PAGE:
Here try this real answer since no one wants to answer directly.
Right now. Your criteria was to buy by February so you start looking now. The idea that you need to get pre-approved before looking isn't correct nor is it true that getting the pre-approval is the first thing you need to do.
The very first thing you should consider doing is narrowing down the type of house you want; lot size, location type (country vs city vs burb), proximity to schools, shopping and quality of neighborhood. Making a list of what you want, getting pre-approved and then getting a buyer agent to show you houses is the fastest way to regret. Why? Because you gave away control to someone else.
Instead, consider, looking around, just looking with that mental picture while at the same time you apply for that pre-approval. Why some think you can't do more than one thing at a time amazes me, you can.
As you look around, you're going to get some good ideas and a feel for the areas and type of locations you like. Just looking by yourself lets you discuss the pros and cons openly. We all know the feeling we get when test driving a car with a sales person in the back seat right? You don't have to do that and researching the neighborhoods, the schools, the commute, stores and things like that are easily done by you, the person who buys the house. You will get unfiltered information. You can talk with friends or others you know, the municipal or country planning dept about zoning and the assessor's office about taxes. Get all this info first hand, you'll be glad you did because you know it will be right, without bias or conflict of interest.
When your pre-approval comes in, you already have a good idea of the house you want and where you want it. Make a list of "must haves", things you can't do without. Then add in "nice to haves" and finally the "icing on the cake"
After you've done this (it doesn't take very long) now you are armed with the information that makes you an informed buyer. If you decided that you want to use a buyer agent, as part of your preliminary info gathering you got recommendations from trusted people about a good agent or agents. DO NOT SIGN A BUYER AGENT AGREEMENT. Anyone telling you need to do so isn't looking out for you.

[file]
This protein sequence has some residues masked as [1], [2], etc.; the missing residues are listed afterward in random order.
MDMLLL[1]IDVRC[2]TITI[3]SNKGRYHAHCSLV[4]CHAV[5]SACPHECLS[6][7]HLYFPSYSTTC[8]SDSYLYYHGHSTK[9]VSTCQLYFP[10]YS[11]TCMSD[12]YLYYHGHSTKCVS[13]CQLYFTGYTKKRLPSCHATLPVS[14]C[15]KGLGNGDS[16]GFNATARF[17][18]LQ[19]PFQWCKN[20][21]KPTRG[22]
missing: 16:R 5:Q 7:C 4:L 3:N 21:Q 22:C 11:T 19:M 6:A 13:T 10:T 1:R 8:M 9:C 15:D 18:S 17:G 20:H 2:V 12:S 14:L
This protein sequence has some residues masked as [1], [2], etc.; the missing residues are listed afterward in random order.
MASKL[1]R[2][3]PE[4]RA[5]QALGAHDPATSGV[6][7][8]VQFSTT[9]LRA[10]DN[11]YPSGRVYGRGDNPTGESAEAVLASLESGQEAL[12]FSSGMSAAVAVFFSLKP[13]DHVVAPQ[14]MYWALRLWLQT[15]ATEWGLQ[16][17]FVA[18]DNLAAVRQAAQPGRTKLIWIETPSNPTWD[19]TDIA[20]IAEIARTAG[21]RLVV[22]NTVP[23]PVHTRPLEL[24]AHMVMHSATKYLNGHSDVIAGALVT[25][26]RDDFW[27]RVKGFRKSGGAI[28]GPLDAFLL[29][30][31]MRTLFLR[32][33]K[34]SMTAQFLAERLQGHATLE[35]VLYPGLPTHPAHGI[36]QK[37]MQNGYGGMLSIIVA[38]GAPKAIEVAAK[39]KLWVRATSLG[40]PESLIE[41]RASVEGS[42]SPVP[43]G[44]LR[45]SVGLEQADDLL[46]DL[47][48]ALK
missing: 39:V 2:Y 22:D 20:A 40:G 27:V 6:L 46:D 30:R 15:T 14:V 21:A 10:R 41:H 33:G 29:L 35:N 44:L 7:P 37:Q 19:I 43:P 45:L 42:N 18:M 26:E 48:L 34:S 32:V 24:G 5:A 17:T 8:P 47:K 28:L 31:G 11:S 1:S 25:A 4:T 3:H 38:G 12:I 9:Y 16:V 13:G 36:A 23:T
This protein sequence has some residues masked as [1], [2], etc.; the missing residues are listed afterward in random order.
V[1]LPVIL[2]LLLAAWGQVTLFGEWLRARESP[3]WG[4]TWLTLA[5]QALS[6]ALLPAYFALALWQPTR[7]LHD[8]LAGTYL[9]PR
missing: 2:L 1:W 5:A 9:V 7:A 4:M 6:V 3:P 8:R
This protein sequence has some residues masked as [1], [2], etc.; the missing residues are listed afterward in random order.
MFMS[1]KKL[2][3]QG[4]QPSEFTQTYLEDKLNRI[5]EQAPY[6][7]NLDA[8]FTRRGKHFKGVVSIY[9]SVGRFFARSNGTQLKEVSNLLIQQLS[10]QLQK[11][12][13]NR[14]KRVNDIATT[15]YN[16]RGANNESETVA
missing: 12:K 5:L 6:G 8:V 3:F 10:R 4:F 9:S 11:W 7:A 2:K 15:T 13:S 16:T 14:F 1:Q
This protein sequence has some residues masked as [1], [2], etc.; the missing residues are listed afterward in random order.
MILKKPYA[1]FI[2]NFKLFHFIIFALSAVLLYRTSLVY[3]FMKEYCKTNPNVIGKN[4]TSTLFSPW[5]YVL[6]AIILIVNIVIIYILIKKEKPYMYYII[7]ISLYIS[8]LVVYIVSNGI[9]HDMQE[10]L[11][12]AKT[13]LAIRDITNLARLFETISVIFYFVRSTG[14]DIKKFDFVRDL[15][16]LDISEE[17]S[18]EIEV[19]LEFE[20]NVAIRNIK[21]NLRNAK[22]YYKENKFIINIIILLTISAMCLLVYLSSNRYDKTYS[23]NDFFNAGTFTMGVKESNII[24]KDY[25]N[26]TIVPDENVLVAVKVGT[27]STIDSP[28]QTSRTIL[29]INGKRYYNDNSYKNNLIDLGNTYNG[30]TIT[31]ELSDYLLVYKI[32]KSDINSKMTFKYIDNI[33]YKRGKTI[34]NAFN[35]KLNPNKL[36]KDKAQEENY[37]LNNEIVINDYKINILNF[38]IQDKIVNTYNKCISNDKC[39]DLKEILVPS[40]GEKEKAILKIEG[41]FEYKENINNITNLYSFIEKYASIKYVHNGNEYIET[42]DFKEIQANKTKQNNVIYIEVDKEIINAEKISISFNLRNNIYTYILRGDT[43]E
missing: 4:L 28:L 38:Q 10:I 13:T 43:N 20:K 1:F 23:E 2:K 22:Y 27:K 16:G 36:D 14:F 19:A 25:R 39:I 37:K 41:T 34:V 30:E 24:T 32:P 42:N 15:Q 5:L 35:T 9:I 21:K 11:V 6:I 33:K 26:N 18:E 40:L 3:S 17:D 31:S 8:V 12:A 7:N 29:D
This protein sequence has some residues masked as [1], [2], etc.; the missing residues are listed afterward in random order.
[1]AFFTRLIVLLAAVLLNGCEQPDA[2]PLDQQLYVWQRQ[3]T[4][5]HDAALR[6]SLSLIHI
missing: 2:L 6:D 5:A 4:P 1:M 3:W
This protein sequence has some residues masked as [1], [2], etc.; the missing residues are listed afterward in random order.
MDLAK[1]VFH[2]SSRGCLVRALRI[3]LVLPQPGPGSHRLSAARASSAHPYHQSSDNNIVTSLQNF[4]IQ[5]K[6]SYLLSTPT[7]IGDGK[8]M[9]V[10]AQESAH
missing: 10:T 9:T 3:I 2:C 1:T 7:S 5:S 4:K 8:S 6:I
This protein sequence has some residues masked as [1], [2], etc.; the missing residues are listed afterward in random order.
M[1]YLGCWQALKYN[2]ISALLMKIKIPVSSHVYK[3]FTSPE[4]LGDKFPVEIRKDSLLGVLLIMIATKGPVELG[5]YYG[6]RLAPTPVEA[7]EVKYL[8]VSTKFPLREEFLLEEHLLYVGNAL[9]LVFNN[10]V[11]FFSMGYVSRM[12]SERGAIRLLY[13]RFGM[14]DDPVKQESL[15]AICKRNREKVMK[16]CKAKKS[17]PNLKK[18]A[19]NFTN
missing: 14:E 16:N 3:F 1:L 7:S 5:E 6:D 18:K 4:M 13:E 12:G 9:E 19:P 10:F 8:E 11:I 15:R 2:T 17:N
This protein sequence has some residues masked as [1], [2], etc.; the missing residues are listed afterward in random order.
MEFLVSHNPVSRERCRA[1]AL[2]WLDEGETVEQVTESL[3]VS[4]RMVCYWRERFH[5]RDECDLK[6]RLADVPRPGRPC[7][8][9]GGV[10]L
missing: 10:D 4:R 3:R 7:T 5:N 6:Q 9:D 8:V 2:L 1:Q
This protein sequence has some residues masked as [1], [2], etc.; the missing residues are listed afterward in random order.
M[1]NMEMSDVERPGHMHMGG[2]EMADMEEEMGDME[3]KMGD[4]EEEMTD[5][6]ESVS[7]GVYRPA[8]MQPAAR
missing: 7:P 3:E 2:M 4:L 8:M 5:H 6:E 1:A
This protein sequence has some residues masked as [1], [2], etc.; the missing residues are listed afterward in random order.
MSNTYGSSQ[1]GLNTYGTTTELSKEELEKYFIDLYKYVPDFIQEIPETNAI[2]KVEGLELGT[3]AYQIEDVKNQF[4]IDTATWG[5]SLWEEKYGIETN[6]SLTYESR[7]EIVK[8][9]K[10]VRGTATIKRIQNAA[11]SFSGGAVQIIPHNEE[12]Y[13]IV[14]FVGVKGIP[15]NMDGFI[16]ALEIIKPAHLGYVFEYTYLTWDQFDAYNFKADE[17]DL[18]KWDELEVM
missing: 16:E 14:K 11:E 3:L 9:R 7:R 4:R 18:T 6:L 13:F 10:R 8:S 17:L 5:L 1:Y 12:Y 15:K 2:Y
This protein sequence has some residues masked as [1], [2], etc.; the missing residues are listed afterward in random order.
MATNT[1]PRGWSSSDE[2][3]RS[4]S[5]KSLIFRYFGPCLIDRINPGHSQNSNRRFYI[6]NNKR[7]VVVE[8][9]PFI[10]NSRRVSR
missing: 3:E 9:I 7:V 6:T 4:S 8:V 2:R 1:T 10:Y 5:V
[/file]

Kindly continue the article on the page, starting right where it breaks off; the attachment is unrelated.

Now you negotiate your buyer agent commission. Yes, you do pay that commission, the money always passes from you to others and then to the buyer agent so in reality, YOU are paying it. Read my blog about this pet subject. Never think you must use only one buyer agent. You have have more than one and let the best agent showing you the best house win. Take control. They might not like it but it is YOUR house and this is about YOU not the agent.
So, in short order, you've looked around, obtained critical decision making information, narrowed the possibilities and have negotiated a buyer agent relationship. You are now on the straight fast track to getting the house you want, not what someone else wants to sell you.
If you started today, you could have all this done within 2 weeks. That means the rest of the time available is spent looking at houses you already know will meet your criteria or be close to it. Plenty of time to offer and close in Feb or thereafter.
The trick here will be to take your time but don't be lulled into thinking you can just let time go by. If that house that is a super match comes up, you want to be able to move on it. If you chose a good buyer agent, they should not have a problem with your waiting to close an escrow until Feb. That is what they get paid to do, negotiate that offer acceptance according to your terms, even with a longer escrow. It will probably take you a month or month and a half to narrow everything down anyway so an end of Feb close date comes up quick.
The best way to make sure things go your way is to prepare. The best way I think to prepare is to do it yourself before engaging someone who will earn a commission based upon the sale. The reasons should be obvious. Don't get rushed but go about this process in a methodical and through manner.
Please remember one thing. There is always another house and don't fall in love with a house until after escrow closes. If someone tells you that you need to offer right away and can't give you a reason why without double-talk, look elsewhere. Yes, sometimes a super deal comes up but more than not, a fast sale is a fast commission. Screaming will follow but in most cases, once that escrow closes, people become scarce. I know, some will say different but that is the exception, not the standard. You might get lucky and get a calendar and bottle of wine or something but that is about it.
The joy of buying that house that meets your needs and wants rests with the preparation you do yourself, before even talking to an agent. Get to know the acronyms, the standard phrases and how to inspect a home's condition during even a 15 minute open house to avoid getting into a repair disaster.